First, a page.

fit for purpose, is still fit for purpose and I am confident will
continue to be fit for purpose.
Q29 Dr Whitehead: The Ernst and Young
research which commenced after the end of the consultation and
has been suggested as not being, strictly speaking, relevant to
the consultation appears to be central to it, does it not?
Sara Kovach-Clark: I would not
say it was central to the consultation. It is an additional piece
of information, a piece of economic analysis that will help inform
us as to the final impact of our final proposals. We have always
been clear that we would show stakeholders a copy of the report
and allow them some time to comment on it. I am very grateful
to the Bar for the work that Dr Price has done with Ernst and
Young. That has been very helpful and we ourselves have I think,
through Ernst and Young, been helpful to the Bar who have instructed
their own economic consultants to look at some of the issues that
Ernst and Young are looking agriculture. When we awarded the tender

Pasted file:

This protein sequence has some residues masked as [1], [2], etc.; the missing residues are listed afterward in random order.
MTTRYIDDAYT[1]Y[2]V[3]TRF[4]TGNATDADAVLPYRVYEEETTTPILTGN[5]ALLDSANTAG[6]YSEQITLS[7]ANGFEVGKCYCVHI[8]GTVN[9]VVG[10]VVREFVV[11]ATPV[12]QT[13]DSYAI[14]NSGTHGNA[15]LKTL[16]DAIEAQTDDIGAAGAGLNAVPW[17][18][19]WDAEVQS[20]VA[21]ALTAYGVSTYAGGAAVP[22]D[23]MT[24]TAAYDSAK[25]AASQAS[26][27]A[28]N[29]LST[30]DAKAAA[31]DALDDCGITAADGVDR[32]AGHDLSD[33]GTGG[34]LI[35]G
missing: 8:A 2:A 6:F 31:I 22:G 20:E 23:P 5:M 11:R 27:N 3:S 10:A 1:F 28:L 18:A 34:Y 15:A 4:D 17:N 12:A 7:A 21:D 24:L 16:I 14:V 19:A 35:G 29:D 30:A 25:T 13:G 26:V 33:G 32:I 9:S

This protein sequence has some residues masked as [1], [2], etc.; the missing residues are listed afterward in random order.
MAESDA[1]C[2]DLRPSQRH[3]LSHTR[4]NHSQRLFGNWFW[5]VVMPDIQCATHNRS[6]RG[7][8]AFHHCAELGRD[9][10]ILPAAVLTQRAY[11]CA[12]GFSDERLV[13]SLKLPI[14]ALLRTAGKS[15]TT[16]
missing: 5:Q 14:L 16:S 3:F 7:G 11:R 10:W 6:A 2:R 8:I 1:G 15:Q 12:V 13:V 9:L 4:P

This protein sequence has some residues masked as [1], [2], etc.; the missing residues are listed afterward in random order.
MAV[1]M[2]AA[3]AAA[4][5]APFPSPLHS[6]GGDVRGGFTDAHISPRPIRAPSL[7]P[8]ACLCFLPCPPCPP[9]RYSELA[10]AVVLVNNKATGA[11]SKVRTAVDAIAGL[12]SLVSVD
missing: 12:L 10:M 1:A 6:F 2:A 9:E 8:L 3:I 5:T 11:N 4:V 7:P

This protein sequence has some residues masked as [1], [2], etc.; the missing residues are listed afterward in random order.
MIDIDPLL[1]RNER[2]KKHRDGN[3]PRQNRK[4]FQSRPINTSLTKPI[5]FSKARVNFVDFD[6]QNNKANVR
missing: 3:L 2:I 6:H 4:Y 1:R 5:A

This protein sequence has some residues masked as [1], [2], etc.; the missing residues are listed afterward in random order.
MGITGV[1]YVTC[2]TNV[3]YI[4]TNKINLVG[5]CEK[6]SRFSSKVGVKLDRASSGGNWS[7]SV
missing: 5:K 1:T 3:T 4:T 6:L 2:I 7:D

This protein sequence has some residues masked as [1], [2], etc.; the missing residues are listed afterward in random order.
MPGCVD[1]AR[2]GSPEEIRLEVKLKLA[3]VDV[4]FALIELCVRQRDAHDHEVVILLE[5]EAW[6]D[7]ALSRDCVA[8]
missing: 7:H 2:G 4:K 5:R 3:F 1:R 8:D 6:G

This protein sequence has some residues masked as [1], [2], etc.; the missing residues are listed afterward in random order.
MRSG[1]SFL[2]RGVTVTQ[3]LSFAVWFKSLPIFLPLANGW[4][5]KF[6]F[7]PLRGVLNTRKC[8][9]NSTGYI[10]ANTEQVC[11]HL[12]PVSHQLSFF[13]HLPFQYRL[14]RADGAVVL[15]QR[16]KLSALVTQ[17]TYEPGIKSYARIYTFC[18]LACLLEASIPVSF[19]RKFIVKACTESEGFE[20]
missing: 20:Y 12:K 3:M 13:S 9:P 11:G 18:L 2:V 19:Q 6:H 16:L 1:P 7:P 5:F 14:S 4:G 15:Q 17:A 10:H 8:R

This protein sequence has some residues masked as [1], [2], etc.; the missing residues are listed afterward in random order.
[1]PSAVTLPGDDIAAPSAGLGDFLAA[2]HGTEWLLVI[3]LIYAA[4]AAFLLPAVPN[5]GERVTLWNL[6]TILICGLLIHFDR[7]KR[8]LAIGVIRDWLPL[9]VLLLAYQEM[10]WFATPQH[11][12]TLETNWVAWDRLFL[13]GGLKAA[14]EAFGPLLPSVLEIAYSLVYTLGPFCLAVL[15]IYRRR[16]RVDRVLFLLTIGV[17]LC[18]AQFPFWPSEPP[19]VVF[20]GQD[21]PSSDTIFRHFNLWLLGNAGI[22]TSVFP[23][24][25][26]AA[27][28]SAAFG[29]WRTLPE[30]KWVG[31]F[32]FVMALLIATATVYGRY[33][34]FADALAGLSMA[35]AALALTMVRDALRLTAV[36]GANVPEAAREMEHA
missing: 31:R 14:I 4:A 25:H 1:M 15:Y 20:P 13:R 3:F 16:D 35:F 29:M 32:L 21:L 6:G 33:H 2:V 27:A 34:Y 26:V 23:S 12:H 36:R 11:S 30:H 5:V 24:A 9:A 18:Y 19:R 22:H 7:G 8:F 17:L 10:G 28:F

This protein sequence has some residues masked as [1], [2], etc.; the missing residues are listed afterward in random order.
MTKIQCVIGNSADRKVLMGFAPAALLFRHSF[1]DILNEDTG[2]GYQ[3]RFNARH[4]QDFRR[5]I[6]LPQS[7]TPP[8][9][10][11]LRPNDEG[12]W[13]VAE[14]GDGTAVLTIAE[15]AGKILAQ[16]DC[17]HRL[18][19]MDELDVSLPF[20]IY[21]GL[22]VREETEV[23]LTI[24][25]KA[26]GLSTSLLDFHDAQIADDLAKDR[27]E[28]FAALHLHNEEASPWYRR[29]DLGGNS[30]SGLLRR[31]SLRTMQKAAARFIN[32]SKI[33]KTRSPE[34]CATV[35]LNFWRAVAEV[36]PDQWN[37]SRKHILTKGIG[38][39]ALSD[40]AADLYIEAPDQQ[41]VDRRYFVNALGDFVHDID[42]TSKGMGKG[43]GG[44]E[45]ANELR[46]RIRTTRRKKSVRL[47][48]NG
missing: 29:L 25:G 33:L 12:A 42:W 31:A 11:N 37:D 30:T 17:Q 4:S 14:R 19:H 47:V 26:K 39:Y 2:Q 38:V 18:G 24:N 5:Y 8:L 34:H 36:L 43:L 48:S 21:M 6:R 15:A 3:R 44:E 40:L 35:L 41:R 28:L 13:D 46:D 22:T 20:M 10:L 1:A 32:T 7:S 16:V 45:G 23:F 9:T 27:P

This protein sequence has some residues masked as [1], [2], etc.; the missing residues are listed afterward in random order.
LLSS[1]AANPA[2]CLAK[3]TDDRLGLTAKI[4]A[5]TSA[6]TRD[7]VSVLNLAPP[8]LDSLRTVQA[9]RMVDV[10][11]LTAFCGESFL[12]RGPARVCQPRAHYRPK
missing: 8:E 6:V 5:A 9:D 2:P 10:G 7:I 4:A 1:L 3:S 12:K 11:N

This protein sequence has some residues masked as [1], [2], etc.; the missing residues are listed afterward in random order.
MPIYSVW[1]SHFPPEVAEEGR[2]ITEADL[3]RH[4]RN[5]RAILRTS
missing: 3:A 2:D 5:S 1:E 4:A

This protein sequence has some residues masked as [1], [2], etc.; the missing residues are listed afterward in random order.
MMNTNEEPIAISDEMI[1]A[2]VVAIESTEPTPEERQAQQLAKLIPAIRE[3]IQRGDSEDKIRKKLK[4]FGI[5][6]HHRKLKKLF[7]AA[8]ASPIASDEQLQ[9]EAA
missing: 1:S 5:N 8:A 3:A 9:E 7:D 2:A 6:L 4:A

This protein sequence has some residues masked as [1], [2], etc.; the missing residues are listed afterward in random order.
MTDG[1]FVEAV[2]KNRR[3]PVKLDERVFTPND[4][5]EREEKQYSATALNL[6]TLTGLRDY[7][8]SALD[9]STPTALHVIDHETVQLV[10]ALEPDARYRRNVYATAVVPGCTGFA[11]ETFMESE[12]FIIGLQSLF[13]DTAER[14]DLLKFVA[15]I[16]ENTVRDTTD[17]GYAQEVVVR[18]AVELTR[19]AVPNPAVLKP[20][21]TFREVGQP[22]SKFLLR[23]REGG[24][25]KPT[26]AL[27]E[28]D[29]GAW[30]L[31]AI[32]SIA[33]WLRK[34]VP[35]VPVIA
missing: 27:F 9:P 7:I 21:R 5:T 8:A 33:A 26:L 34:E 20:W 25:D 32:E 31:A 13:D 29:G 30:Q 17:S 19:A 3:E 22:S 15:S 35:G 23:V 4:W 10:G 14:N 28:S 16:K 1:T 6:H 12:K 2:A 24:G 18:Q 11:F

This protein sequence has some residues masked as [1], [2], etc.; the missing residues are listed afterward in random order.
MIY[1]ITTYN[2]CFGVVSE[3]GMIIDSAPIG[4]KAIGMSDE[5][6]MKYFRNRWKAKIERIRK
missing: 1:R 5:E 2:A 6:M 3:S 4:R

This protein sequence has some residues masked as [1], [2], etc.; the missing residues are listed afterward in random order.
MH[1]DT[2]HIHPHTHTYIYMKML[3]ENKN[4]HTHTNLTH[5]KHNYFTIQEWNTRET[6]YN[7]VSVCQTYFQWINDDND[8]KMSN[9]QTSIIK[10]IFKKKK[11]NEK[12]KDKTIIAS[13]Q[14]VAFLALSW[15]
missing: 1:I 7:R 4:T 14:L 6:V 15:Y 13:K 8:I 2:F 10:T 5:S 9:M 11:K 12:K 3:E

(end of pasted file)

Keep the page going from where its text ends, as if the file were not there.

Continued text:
to Ernst and Young, we shared the terms of reference and what
Ernst and Young were looking at with all of our stakeholders as
soon as we were allowed to do so under the terms of procurement
law so we could be as open and transparent as possible, so I think
we have been fair and open there. We will be allowing people time
to comment on the proposals and the Bar have instructed Oxera,
a firm of economic consultants with whom Ernst and Young have
cooperated in terms of the work that they are doing.
Q30 Dr Whitehead: Why was it commissioned
when it was commissioned then? Should it not have been commissioned
somewhat earlier? What is the cost of the commissioning in any
Sara Kovach-Clark: I understand
that the cost of commissioning is about £63,000, not £100,000.
We always intended to instruct economic consultants once the proposal
had gone out. It was an issue of resources for us as the LSC and
it was always an additional piece of information. We never saw
it as fundamental to what we were consulting on.
Carolyn Regan: It is additional,
economic analysis. It is not fundamental to the shape of the proposals
we consulted on.
Q31 Chairman: Why is it worth spending
£63,000 on it?
Carolyn Regan: Because it is ongoing,
additional, economic analysis which we would do anyway. That is
part of what we continue to commission as we look at the impact
of the ongoing changes.
Hugh Barrett: One of the key things
we are going to get out of the economic research is an assessment
of the risk of a drop of supply. We are also going to look at
the possible increase in supply because one of the implications
of our proposals is that the rates we are paying solicitors will
rise as a result of this. It is important to recognise that currently
63% of advocacy in family courts is done by solicitors, not by